Liza Minnelli, Joan Rivers and Michael Feinstein were in attendance for the Oct. 23 first preview of Broadway's The Performers. The new comedy by David West Read will officially open Nov. 14 at the Longacre Theatre.
Photo by Joseph Marzullo/WENN

Henry Winkler, Liza Minnelli, Ari Graynor, Cheyenne Jackson, Joan Rivers, Michael Feinstein, Jenni Barber, Alicia Silverstone and Daniel Breaker

Liza Minnelli and Ari Graynor

Liza Minnelli, Cheyenne Jackson and Ari Graynor

Joan Rivers Henry Winkler

Henry Winkler, Liza Minnelli, Ari Graynor, Cheyenne Jackson, Joan Rivers, Michael Feinstein

Saturday, October 20, 2012

Liza Minnelli cancels Shippensburg concert because of illness
By CHRIS MAUTNER, The Patriot-News
on October 18, 2012 at 4:18 PM, updated October 18, 2012 at 4:36 PM

Thursday, October 18, 2012

LIZA & PET SHOP BOYS - I Want You Now (Demo Instrumental) [Unreleased]

Liza Minnelli confesses: Curiosity keeps her looking ahead
CHRIS MAUTNER, The Patriot-News By CHRIS MAUTNER, The Patriot-News
on October 18, 2012 at 5:30 AM
First things first: Yes, Liza Minnelli will be a part of the upcoming “Arrested Development” reunion.
In fact, the award-winning actress and singer recently finished shooting several sequences for the hotly anticipated fourth season of the cult comedy series, which will be shown on Netflix in 2013. (Fun trivia fact: She’s one of the only entertainers to have won an Oscar, a Grammy, a Tony and an Emmy.)
In between filming, Minnelli also is on tour — really, she’s never stopped touring — and she’ll be performing at the Luhrs Center in Shippensburg on Friday.
The legendary performer and “Cabaret” star talked about returning to “Arrested,” and what it was like to meet Lady Gaga.
Q: What are you going to be performing in Shippensburg? Is it going to be mostly from your recent “Confessions” album, or will it be a mix?
A: Yes. It’s a mix, and it’s very intimate concert. There’s only seven musicians. It’s fun. Not much of it is written dialogue-wise, I go by the audience.
Q: I went on Twitter to see if anyone had any questions, and the thing that everyone wanted to know was if you were going to be on “Arrested Development”?
A: I came back a couple of days ago from shooting, and I’m going to shoot there on my way to Brazil. When I come back, I’m shooting more. It’s so great to be back with everybody. And it’s so funny. [Creator Mitchell] Hurwitz is a genius.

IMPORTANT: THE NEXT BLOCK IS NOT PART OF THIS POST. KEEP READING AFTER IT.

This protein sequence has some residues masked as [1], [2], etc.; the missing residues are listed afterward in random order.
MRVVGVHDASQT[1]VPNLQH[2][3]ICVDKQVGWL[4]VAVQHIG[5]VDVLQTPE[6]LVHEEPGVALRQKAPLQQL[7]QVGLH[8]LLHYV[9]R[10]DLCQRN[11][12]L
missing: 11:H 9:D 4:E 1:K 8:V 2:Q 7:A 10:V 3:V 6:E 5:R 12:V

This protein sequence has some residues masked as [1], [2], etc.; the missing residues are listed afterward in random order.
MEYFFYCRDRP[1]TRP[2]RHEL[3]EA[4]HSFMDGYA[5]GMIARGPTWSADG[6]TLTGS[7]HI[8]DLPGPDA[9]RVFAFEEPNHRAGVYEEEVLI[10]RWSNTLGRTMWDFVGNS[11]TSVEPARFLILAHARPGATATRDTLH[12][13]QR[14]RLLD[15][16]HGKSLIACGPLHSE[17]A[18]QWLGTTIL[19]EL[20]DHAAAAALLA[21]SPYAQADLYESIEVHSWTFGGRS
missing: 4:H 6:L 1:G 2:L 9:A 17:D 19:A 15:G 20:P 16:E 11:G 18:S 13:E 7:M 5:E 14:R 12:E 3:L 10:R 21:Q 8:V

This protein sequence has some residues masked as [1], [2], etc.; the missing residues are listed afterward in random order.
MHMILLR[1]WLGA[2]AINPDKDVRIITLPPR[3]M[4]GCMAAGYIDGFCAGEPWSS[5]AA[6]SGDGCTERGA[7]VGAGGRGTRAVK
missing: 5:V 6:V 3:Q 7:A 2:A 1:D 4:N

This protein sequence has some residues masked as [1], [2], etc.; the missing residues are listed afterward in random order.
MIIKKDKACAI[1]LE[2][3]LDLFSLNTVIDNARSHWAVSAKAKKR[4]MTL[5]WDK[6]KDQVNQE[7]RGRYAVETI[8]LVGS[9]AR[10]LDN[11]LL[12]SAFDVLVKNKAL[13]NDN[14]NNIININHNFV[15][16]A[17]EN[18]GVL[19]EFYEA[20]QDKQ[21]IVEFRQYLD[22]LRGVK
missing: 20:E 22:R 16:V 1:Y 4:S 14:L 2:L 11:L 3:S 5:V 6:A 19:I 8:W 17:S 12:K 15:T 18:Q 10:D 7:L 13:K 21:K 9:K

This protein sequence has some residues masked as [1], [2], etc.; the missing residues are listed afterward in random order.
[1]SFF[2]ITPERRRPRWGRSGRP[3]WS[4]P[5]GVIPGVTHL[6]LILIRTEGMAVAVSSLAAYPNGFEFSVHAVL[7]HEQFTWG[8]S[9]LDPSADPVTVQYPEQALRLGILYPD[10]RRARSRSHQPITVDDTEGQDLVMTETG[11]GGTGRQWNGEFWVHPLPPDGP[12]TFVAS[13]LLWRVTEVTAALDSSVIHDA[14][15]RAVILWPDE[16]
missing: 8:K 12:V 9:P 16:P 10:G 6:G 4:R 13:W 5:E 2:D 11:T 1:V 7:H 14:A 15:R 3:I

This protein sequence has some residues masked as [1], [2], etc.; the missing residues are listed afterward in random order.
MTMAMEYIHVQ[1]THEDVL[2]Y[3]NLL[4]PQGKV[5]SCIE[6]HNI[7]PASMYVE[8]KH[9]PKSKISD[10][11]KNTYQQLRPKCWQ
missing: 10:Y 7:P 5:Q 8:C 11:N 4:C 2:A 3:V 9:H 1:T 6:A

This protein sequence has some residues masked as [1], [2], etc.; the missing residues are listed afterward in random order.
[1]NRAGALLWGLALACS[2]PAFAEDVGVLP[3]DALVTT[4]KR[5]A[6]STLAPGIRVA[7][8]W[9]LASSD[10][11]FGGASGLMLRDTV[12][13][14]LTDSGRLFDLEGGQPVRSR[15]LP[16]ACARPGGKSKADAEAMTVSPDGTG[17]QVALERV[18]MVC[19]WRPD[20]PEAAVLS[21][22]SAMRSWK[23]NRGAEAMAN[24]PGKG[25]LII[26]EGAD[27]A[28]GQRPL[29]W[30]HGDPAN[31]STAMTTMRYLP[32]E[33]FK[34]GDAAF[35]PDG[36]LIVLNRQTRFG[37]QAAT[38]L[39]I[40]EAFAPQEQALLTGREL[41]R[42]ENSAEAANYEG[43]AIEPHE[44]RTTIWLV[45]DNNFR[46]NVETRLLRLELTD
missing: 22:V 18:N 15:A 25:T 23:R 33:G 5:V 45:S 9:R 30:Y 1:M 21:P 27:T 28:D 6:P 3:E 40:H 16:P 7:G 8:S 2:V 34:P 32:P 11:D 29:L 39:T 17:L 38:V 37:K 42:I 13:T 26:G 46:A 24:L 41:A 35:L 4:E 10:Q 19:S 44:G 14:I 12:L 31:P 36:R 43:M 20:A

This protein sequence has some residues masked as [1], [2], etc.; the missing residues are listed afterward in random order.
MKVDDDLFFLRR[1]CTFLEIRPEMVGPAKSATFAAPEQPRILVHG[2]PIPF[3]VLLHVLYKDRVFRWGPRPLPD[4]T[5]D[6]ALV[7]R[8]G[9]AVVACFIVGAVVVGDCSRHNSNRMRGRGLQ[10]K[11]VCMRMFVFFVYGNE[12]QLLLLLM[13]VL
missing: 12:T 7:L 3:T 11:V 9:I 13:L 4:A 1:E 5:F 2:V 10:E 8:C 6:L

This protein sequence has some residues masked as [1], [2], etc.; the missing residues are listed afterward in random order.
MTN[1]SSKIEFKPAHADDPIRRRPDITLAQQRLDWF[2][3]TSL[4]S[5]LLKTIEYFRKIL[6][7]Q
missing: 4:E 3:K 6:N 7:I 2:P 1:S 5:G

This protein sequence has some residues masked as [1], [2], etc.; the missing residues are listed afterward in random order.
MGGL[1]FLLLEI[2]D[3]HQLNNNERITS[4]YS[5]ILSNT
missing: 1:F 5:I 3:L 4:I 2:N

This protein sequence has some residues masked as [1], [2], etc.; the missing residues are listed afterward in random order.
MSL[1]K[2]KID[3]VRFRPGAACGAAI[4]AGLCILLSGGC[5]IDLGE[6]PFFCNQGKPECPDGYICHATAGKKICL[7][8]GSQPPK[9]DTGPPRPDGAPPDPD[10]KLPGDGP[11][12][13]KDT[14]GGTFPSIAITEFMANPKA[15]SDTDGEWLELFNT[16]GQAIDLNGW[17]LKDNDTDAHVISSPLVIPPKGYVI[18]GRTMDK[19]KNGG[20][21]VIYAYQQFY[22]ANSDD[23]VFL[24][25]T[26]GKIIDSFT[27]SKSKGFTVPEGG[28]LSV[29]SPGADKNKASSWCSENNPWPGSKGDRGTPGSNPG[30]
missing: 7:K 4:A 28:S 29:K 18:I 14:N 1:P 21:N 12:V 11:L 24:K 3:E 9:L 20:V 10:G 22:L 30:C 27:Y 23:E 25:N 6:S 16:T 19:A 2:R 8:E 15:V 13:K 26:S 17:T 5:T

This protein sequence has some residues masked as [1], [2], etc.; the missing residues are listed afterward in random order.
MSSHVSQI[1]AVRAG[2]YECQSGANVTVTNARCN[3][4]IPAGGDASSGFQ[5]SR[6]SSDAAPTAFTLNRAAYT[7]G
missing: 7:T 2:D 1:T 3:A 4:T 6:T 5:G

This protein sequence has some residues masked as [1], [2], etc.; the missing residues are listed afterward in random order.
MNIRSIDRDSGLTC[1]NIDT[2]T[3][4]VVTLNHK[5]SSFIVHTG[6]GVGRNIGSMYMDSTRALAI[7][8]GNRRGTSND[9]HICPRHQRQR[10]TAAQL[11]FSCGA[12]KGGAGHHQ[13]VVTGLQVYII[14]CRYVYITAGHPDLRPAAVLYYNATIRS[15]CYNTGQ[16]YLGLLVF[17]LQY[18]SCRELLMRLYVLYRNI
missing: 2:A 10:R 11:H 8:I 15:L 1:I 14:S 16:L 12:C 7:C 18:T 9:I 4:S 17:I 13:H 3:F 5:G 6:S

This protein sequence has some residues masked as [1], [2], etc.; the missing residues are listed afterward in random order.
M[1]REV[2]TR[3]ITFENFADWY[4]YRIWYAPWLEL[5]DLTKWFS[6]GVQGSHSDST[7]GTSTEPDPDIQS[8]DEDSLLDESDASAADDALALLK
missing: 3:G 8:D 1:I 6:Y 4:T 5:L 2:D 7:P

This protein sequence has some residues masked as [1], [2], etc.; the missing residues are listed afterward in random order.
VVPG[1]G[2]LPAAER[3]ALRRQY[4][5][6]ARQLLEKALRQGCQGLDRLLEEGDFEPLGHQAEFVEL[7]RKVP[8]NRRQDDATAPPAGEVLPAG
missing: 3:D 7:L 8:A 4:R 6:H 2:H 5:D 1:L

Q: How does the experience of being on “Arrested” compare to other acting you’ve done?
A: It’s constantly funny. We all laugh all the time, because Hurwitz is so brilliant. He changes things on the spot, so you really have to be alert and hang in there.
Q: Does acting flex different muscles for you than singing?
A: I’ll tell you what happened. I didn’t ever think that I sang very well and when I was about 19, I went to see [French singer] Charles Aznavour. I didn’t breathe for two hours during his show because each song was acted so brilliantly.
He came to see my show at the Coconut Grove and liked me very much, and I called him later that month and said, ‘Excuse me Mr. Aznavour but can I be your protege? I want to do what you do.’ He said ‘Good, all right. Come on.’ So off I went to Paris.
So with each song it’s like a complete acting experience. I know the character’s name, where she lives, what she’s been doing right up to the moment she sings. What color hair she has, what decals are on her refrigerator, what she’s looking at out the window — is it a city, a field, a forest? Is she on a plane? That makes it specific. And I think that’s what people like about what I do.
Q: It’s interesting that you said you didn’t think you sang very well.
A: Well, yeah, I really didn’t. I still don’t. I think that’s why I try so hard every time [laughs). It also makes it easier with the acting, cause I don’t concentrate on ‘Oh, am I flat,’ I concentrate on the moment.
Q: I saw where your Winter Garden concert was just released on CD.    
A: What happened was I did a long run on a Broadway stage. They recorded it and decided to bring it out. Then they stopped putting it out because “Cabaret” was released, so they held it to promote “Cabaret.” They just decided to bring it out again. I’m thrilled, because all of the songs are so wonderful and Marvin Hamlisch’s arrangements are sensational.
Q: Do you use opportunities like the Winter Garden release to reflect on your career?
A: If I haven’t seen it in a long time, I’ll watch it or listen to it just to remember the funny things that happened, but I certainly won’t sit and study it, no. Cause there’s always something ahead. There’s always something immediate, and that’s great.
Q: Do you try to stay contemporary?
A: I don’t have to try. I love it, so I do.
Q: Shows like “Glee” suggest there’s a resurgent interest in the musical. Do you see your influence in any of that?
A: I went to see Lady Gaga, whom I love. I went to see her in concert, and someone came out and said, ‘Gaga wants to see you.’ So I go backstage, and she hasn’t got her gear on yet. And she came out and said, ‘I do what you do. I do it because of you.’ I said, ‘What?’ Madonna had said that, too. It’s just amazing to me.
Q: You’re surprised by that?